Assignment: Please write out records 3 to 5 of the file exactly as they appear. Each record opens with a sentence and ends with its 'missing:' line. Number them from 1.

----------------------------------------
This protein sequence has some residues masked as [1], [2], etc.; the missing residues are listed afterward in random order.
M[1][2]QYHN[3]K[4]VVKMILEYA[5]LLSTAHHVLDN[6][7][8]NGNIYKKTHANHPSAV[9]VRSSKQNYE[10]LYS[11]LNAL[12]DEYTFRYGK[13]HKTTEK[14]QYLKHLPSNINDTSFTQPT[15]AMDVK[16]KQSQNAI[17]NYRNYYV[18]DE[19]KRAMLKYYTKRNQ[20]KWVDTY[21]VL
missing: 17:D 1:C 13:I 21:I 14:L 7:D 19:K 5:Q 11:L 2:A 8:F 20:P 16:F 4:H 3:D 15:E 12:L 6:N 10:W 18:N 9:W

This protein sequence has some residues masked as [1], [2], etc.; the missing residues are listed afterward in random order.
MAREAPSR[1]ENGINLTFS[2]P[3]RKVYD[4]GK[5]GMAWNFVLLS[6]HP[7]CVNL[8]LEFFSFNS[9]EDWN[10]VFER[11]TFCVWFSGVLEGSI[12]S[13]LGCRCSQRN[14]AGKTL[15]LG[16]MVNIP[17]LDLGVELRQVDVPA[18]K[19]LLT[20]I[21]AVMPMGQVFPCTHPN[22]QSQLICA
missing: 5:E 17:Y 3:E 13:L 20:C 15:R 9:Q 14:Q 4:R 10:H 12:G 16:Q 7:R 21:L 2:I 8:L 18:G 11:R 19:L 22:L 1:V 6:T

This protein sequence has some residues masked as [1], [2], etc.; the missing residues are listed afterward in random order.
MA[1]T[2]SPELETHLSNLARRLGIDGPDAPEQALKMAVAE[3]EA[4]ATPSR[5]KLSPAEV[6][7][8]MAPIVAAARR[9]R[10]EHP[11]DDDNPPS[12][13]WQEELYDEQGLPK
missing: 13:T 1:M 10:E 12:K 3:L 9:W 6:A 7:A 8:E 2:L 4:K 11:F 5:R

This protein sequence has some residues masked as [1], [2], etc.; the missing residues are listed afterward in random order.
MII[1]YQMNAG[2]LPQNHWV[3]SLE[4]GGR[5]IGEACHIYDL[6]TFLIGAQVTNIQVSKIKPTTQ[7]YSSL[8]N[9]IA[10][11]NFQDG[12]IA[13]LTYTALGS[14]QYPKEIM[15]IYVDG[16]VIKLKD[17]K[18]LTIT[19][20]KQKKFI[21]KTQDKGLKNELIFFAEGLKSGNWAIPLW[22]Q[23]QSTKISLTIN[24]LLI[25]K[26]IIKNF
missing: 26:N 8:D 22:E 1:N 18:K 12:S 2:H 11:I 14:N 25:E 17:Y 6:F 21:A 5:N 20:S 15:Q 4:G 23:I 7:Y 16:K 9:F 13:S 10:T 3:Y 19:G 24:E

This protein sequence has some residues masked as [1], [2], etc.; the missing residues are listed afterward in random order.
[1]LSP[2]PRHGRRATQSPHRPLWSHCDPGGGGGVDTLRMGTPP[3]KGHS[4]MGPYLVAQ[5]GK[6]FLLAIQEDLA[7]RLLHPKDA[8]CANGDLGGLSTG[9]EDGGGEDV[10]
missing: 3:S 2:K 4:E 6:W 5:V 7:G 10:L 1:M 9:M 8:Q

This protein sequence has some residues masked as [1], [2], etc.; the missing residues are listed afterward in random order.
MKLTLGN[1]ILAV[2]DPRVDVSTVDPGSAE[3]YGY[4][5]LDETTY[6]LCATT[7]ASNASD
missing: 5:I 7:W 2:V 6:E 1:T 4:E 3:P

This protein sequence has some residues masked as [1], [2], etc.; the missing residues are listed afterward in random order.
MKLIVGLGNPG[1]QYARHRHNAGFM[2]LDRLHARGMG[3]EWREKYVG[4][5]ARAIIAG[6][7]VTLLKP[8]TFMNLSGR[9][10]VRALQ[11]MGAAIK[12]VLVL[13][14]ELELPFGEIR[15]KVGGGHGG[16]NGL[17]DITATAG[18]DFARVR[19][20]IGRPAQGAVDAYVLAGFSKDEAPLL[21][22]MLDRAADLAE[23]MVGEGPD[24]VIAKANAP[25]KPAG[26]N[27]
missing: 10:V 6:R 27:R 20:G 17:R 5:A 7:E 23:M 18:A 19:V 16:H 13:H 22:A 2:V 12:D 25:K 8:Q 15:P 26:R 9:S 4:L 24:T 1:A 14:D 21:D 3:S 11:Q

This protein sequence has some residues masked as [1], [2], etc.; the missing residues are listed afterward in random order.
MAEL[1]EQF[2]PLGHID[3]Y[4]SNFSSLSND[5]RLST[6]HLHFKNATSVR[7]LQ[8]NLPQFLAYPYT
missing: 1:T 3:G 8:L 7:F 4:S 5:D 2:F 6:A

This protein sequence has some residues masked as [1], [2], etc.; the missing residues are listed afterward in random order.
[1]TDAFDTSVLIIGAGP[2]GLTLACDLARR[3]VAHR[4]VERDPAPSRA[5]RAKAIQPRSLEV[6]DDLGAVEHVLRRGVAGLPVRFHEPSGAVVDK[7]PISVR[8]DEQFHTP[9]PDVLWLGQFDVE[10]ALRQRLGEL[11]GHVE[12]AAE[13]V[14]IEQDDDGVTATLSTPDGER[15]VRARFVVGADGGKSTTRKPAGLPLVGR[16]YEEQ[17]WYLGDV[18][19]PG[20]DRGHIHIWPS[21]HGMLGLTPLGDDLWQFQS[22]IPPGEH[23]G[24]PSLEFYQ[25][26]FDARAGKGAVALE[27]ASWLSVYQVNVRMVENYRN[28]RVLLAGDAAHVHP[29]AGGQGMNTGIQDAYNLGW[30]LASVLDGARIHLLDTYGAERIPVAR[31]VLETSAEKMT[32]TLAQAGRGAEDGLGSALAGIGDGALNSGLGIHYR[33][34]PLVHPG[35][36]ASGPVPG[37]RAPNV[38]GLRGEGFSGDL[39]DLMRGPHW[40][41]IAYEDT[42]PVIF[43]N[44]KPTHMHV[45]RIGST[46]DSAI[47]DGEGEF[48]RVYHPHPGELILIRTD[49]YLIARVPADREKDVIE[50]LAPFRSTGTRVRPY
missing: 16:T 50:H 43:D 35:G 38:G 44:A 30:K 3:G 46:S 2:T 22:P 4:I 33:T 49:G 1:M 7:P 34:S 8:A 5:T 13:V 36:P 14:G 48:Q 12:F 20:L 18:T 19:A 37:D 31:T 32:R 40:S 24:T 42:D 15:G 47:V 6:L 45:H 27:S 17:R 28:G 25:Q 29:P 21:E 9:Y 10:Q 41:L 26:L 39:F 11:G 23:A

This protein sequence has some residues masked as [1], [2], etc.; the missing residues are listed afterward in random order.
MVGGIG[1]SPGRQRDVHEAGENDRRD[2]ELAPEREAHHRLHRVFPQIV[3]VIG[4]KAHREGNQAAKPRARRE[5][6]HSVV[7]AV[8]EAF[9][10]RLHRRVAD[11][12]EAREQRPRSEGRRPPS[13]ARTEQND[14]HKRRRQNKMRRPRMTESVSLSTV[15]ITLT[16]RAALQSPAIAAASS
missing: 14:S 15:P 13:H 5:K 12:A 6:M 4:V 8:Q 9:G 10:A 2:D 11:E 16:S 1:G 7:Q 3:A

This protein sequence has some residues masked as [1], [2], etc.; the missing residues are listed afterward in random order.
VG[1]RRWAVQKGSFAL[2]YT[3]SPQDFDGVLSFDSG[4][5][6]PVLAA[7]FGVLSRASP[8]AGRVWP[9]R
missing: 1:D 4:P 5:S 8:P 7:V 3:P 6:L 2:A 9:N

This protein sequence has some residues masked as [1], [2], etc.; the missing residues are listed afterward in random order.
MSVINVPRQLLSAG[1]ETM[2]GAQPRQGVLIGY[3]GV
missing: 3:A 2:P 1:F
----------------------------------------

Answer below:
This protein sequence has some residues masked as [1], [2], etc.; the missing residues are listed afterward in random order.
MA[1]T[2]SPELETHLSNLARRLGIDGPDAPEQALKMAVAE[3]EA[4]ATPSR[5]KLSPAEV[6][7][8]MAPIVAAARR[9]R[10]EHP[11]DDDNPPS[12][13]WQEELYDEQGLPK
missing: 13:T 1:M 10:E 12:K 3:L 9:W 6:A 7:A 8:E 2:L 4:K 11:F 5:R

This protein sequence has some residues masked as [1], [2], etc.; the missing residues are listed afterward in random order.
MII[1]YQMNAG[2]LPQNHWV[3]SLE[4]GGR[5]IGEACHIYDL[6]TFLIGAQVTNIQVSKIKPTTQ[7]YSSL[8]N[9]IA[10][11]NFQDG[12]IA[13]LTYTALGS[14]QYPKEIM[15]IYVDG[16]VIKLKD[17]K[18]LTIT[19][20]KQKKFI[21]KTQDKGLKNELIFFAEGLKSGNWAIPLW[22]Q[23]QSTKISLTIN[24]LLI[25]K[26]IIKNF
missing: 26:N 8:D 22:E 1:N 18:K 12:S 2:H 11:I 14:N 25:E 17:Y 6:F 21:A 5:N 20:S 15:Q 4:G 23:I 7:Y 16:K 9:F 13:S 10:T 3:Y 19:G 24:E

This protein sequence has some residues masked as [1], [2], etc.; the missing residues are listed afterward in random order.
[1]LSP[2]PRHGRRATQSPHRPLWSHCDPGGGGGVDTLRMGTPP[3]KGHS[4]MGPYLVAQ[5]GK[6]FLLAIQEDLA[7]RLLHPKDA[8]CANGDLGGLSTG[9]EDGGGEDV[10]
missing: 3:S 2:K 4:E 6:W 5:V 7:G 10:L 1:M 9:M 8:Q